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Old 12-02-2009, 03:11 PM   #1
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Eric von Kleist's Avatar
Join Date: Feb 2004
Location: Grundy, Virginia
Posts: 632
Year: 1985
Coachwork: ThomasBuilt
Chassis: International Harvester S-1700
Engine: 9L IHC V-8 Diesel 180HP
Rated Cap: 60
Wood Stove Installation

Well, I've had my wood stove installed and running for about three weeks now, and I must say it is an excellent solution to the problem of heating the bus. I wish I had installed one years ago for several reasons:

1. It is pretty economical -- so far, I'm burning about one big armload of wood per day (maybe a dozen sticks 3" square and 16" long), and so far all my
wood has been free for the gathering. I've spent about 4 hours every two weeks to gather, split, and cut enough wood for the next two weeks. This
summer, when I'm not in school, I'm going to cut and split enough for the whole of next winter. I didn't last summer because I didn't have a wood stove.

2. It keeps the bus WARM. Not just tolerably warm like the two 1500W electric space heaters that I was using, but honest-to-God WARM. Sometimes I
have to open a window to cool things down because I let the stove run too hot. I can bank the fire in the morning and go away to school for several
hours, and when I come back, the bus is still warm, and there will still be enough embers in the stove to start another fire -- very convenient.

3. Safety issues seem to be rather simply addressed.
a) I have external air-supply, so that all the hot air does not get sucked out of the bus, and so that I'm not burning all my breathing air.
b) The heat shield that I designed is phenomenal. The stove is 10" from the heatshield, but the heat shield never gets warm. NEVER. It is always
cool to the touch, even though other surfaces that are much farther from the stove will feel warm to the touch.
c) I need a CO alarm for safety -- and will get one as funds become available. I don't think I will put in a smoke detector, though, because I
generate a substantial amount of smoke from cooking and smoking and opening the stove to feed it, and I think those would trip it so often that
I would go deaf.

4. The installation required almost no modifications to the bus body: I didn't have to cut a hole in the roof, and I only had to drill 4 1/4" bolt holes
in the floor. This is a big plus for me because I am really skeptical of my ability to make holes in the bus (especially the roof) and keep water out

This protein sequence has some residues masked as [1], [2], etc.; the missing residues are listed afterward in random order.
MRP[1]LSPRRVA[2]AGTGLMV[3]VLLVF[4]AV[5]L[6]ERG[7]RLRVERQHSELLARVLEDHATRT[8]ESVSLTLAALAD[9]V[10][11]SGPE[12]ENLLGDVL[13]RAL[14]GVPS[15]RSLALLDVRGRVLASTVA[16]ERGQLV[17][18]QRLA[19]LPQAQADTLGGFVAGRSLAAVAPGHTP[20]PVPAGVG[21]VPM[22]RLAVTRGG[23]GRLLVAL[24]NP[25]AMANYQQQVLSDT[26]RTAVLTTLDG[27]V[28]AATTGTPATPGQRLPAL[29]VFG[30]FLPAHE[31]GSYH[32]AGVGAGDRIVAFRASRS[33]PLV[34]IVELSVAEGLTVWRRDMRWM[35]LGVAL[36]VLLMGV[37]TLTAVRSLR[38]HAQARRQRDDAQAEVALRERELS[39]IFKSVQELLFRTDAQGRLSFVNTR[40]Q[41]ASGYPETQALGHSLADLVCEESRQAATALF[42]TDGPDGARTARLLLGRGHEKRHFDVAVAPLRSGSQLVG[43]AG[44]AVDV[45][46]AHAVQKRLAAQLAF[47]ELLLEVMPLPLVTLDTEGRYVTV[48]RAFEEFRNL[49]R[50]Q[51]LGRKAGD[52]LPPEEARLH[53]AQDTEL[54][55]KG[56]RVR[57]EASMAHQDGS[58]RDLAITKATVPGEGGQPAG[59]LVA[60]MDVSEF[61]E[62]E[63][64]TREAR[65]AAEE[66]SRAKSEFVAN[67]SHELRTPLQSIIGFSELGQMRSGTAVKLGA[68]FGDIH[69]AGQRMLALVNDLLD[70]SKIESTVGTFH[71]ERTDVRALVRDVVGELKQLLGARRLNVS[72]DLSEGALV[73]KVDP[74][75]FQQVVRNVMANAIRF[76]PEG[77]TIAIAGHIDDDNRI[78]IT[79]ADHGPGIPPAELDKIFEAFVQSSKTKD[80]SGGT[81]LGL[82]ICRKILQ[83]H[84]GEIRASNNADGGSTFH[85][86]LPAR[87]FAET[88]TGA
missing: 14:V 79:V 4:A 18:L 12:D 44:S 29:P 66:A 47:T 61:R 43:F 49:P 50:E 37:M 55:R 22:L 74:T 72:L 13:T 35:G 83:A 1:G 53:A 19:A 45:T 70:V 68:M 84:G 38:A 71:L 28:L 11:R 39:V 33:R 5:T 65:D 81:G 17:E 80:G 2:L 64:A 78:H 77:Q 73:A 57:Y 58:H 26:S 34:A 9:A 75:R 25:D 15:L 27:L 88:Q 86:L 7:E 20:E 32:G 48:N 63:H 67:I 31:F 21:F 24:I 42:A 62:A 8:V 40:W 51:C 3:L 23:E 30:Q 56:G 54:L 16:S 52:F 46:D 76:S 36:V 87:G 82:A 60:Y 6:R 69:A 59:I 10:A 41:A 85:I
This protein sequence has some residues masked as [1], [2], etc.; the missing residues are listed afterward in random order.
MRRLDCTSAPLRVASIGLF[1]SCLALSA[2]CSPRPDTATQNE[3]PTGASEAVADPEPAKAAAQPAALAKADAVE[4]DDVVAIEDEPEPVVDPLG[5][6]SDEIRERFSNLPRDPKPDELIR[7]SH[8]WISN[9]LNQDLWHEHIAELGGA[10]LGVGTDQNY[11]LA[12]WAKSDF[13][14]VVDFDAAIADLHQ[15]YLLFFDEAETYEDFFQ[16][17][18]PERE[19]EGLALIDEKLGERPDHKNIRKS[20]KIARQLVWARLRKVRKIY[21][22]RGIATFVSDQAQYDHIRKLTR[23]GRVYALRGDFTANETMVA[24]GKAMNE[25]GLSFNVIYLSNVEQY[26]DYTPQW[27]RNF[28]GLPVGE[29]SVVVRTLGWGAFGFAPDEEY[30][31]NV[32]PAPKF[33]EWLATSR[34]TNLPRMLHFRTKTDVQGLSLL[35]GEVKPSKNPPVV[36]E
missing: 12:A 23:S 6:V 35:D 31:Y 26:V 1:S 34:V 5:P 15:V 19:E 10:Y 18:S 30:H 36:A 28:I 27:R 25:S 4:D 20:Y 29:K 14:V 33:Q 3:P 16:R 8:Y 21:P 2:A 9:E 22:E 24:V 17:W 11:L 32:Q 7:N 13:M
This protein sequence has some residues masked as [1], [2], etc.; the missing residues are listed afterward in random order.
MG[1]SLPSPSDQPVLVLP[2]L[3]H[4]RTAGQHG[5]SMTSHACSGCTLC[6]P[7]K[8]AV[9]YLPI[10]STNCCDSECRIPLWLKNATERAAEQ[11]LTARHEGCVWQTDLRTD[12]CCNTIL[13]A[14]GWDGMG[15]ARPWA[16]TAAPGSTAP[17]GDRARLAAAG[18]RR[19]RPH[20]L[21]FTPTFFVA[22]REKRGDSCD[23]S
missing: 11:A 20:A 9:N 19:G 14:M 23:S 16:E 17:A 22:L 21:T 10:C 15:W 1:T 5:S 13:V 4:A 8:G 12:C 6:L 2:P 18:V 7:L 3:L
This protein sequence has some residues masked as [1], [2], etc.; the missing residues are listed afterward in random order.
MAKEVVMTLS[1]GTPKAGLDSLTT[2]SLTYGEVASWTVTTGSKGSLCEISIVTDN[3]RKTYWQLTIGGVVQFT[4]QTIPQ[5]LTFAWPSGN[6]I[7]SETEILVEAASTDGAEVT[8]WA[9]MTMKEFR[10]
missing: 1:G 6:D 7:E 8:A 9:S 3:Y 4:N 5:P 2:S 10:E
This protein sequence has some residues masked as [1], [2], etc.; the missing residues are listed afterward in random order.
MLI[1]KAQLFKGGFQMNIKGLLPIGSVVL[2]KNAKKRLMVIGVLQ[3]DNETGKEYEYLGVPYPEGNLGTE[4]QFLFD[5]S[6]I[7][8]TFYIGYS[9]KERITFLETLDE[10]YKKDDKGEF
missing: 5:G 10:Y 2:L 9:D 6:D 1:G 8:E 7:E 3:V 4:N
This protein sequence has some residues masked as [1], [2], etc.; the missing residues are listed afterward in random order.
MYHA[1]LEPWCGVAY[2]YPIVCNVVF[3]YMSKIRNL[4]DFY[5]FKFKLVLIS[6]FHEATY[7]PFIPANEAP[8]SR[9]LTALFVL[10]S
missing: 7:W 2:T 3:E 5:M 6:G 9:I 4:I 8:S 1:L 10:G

of them afterward. In the summer I could remove the entire setup and regain that floor space very easily. The window was not modified in any way,
so once I remove the chimney thimble that I made to fit the window, the window will operate as it did before.

My neighbor, who has lived in camper trailers at various worksites in remote places (Alaska, Montana, etc.) said the heat shield is the best he has seen. He wanted a wood stove for his current camper, but was concerned about the heat. After seeing how effective my heatshield design is, he is going to put a wood stove in before we start back to law school next semester.

Honestly, if you are considering a wood stove for your bus, it can be done fairly easily and very effectively.

Some advantages to having a wood stove - you can cook on it if you can't get any other power source; you can heat water on it when your water heater is without power; the dry heat of the stove is good at drying damp laundry hung in the bus if the weather has not cooperated for line drying outside; it's current carbon-cycle, not stored carbon-cycle (coal, LP, natural gas, electricity other than nuke.)
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Old 12-04-2009, 09:12 PM   #2
Bus Nut
Eric von Kleist's Avatar
Join Date: Feb 2004
Location: Grundy, Virginia
Posts: 632
Year: 1985
Coachwork: ThomasBuilt
Chassis: International Harvester S-1700
Engine: 9L IHC V-8 Diesel 180HP
Rated Cap: 60
Re: Wood Stove Installation

Originally Posted by Smitty
Good to hear it's working-out well for ya Eric! You also have a good quality (airtight) stove, which plays a huge role in burning less wood, and maintaining an even temp throughout the day (because you can efficiently control the air intake).
Exactly. That's one reason I avoided a wood stove for so long. Stove efficiency goes hand in hand with $$, generally speaking. I just never could justify the cost in the summer time (when I worked fulltime and had $), or the expense in the winter (when I had free electricity where I was living, but no $ because I worked part time when in school.) There are some nice, and much smaller, marine stoves that are perfect for buses. Diesel powered cooking and heating stoves, too, which I considered for a while. None of them are cheap!

[quote[I'm not sure how much you travel (if at all), but how do/will you deal with your firewood needs on the road? (I'm asking for future reference). Will you just "buy on the fly" (locally), or have provisions to haul wood with you? [/quote]